• Allowing to track dune dynamics through time, which requires more parameterisation.


To better inform stakeholders, a separate module on nourishment costs is being implemented in the ITHC (not covered in this report).



The tool is a trade-off between model accuracy and calculation time. It is based on a relatively simple but fast coastline model. Some physical processes, such as cross-shore sediment transport, are not included and the long-shore cell size is relatively large (about 250 m), whence model results need to be interpreted with care. Users (i.e. stakeholders) need to be made aware of these limitations. This model should not be used without moderation by an expert, who can clarify the results if necessary and explain model limitations. The tool is most suited in the beginning of the design process, when all possible scenarios are being explored. In later project phases (such as the final design and construction phases) a higher model accuracy may be needed. 

Practical Applications

The Interactive Design Tool for the Holland Coast has already been used in workshops, where various stakeholders made plans for the future of the Dutch coast. It is an effective tool to visualise the impact of management measures (nourishments and revetments) in both time and space. This is of great value because individual processes act as different temporal and spatial scales, and respond differently to the measures.

  1. Atelier Kustkwaliteit (AKK)
  2. Ecologically Smart Nourishments
  3. Other applications

Toggle Cloak
idithc pa
 Read more 

idithc pa


Use of Interactive Tool in Coastal workshop (Atelier Kustkwaliteit), 2011

1. Atelier Kustkwaliteit (AKK)

The Interactive Design Tool for the Holland Coast was successfully applied in several stakeholder workshops of Atelier Kustkwaliteit between September 2011 and June 2012 (see photo below). In these workshops stakeholders from various backgrounds (i.e. policy makers, ecologists, landscape architects, beach club owners, golf club board members, drinking water companies) got together to develop alternative visions/designs for (parts of) the Holland Coast in 2100. The designs that were developed in split sessions in the morning were evaluated with the tool and discussed in a plenary afternoon session. The contributions of the tool during the sessions on the "Stille Kustlandschappen" have been incorporated in a workbook. The results of an inquiry held during a workshop in June 2012 indicate that most respondents believe the tool provided a useful contribution. The respondents mentioned the following strengths: fast, insightful, enabling to test ideas on the fly and providing insight into the interaction between different coastal interventions. Weak points mentioned were the lack of detail (simplifications) and the absence of information on the uncertainties in the visualizations. Most respondents indicated they were happy with the choice of Google Earth for the visualizations.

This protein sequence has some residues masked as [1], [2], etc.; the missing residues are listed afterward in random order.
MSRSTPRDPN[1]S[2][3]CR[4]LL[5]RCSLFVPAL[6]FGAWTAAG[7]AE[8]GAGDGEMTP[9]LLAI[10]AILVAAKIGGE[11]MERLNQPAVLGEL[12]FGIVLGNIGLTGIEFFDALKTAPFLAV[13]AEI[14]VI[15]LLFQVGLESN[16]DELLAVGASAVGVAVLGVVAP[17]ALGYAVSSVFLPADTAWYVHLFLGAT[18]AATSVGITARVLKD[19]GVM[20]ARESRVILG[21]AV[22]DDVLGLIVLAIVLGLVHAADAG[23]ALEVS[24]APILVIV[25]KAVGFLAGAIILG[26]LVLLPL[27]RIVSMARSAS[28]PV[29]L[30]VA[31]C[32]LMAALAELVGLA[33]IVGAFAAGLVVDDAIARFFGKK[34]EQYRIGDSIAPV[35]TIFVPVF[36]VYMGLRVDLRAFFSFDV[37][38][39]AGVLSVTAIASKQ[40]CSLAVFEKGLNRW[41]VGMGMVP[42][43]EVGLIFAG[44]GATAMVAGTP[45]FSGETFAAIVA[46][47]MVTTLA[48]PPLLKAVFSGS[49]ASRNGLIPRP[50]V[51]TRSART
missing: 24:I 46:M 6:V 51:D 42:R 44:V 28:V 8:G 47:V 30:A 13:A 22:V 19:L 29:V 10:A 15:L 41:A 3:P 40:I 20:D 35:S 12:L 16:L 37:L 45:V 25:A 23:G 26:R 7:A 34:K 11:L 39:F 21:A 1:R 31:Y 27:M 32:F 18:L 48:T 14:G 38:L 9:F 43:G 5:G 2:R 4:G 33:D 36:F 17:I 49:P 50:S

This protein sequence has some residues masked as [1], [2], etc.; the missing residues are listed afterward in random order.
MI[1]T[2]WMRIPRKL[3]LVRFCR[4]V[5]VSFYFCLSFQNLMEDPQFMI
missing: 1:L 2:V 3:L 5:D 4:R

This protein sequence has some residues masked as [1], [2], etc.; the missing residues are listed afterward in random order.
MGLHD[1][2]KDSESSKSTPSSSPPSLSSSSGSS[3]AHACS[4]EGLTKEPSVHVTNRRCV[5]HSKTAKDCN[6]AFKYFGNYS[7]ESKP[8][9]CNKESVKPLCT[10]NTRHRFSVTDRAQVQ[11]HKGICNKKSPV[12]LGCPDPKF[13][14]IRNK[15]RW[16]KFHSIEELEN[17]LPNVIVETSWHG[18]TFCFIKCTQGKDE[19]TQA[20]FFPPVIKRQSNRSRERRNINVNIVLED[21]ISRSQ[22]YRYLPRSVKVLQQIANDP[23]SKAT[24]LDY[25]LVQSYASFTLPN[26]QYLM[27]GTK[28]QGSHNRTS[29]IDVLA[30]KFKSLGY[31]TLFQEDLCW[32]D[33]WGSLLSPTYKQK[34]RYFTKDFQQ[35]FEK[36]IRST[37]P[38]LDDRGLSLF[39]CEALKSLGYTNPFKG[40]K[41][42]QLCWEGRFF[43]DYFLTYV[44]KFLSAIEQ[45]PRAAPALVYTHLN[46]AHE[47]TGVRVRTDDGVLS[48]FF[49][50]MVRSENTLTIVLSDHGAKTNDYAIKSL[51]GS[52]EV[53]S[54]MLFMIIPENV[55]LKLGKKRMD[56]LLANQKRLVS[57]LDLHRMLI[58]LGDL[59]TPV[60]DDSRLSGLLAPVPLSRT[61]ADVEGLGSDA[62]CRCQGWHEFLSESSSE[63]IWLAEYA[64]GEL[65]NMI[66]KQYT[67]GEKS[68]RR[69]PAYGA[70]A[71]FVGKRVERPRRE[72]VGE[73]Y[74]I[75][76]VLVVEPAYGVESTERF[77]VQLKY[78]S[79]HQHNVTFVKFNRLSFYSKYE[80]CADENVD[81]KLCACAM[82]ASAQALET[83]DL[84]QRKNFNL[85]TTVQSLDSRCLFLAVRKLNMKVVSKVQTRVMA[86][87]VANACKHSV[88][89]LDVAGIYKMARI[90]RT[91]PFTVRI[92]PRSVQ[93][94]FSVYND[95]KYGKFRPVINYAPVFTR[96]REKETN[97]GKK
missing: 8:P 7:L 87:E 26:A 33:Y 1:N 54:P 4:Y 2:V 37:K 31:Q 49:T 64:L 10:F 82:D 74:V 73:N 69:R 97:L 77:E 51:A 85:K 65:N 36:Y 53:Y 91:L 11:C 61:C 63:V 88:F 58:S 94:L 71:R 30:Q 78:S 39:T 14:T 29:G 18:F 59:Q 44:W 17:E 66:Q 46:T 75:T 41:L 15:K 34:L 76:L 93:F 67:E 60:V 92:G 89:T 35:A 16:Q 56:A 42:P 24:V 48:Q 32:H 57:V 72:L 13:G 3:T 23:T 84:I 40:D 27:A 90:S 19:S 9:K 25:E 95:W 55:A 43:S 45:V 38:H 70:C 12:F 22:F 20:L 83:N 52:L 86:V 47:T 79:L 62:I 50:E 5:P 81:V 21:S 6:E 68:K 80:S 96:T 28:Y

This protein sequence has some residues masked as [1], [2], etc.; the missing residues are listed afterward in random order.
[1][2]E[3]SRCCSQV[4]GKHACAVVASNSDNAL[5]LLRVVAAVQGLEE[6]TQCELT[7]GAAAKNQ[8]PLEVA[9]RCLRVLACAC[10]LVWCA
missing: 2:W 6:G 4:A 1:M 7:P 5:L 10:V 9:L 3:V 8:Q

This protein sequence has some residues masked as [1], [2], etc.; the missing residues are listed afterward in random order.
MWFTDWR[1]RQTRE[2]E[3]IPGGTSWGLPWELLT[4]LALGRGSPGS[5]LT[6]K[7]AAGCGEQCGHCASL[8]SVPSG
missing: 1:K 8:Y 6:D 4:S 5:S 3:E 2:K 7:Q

Lessons learned in AKK workshops

  • Google Earth visualizations help to show that coastline evolution is a dynamic process and coastal interventions affect coastline evolution in both space and time. For most participants this was an eye-opener, as they considered the coast as a static feature where interventions only have local, short-term impacts.
  • The quick feedback on the participant's choices resulted in a learning effect. The lessons learned from previous designs were incorporated in new ones.
  • Some of the workshop participants tended to interpret the Google Earth visualizations of the model results as the truth. Participants even tried to measure coastal erosion and accretion after a 100 years simulation in meters precision (which is not the level of detail that the model is able to predict). This stresses the need for an expert moderator putting the model results into perspective.
  • Stakeholder feedback is essential when developing a functional design tool.
  • Building the tool in Matlab allowed for rapid prototyping: development of extensions and adjustments of the tool's functionality. Suggestions/demands from previous design sessions could be incorporated in the next session.


2. Ecologically Smart Nourishments

Within the BwN project on Ecologically Smart Nourishments, the Tool has been applied on five coastal defence scenarios to test their impact on benthos, nursery habitat for juvenile fish, and dunes:

  1. Autonomous
    Autonomous development without any measures.
  2. Minimal continuous preservation
    Specific settlements and other risk areas are protected against erosion by continuous beach and surf zone nourishments of 5.0 million m3 per year, whereas other locations do not receive nourishments.
  3. Minimal five-yearly preservation
    Minimal protection of the entire coast at coastal settlements with shoreface nourishments of 12.5 million m3 every 5 years.
  4. Seaward
    Extending the coastline gradually seawards with the help of mega-nourishments of 20 million m3 each, that are applied every ten years at five locations along the coast (Vlugtenburg, Katwijk, Zandvoort, Egmond and at the Hondsbossche zeewering).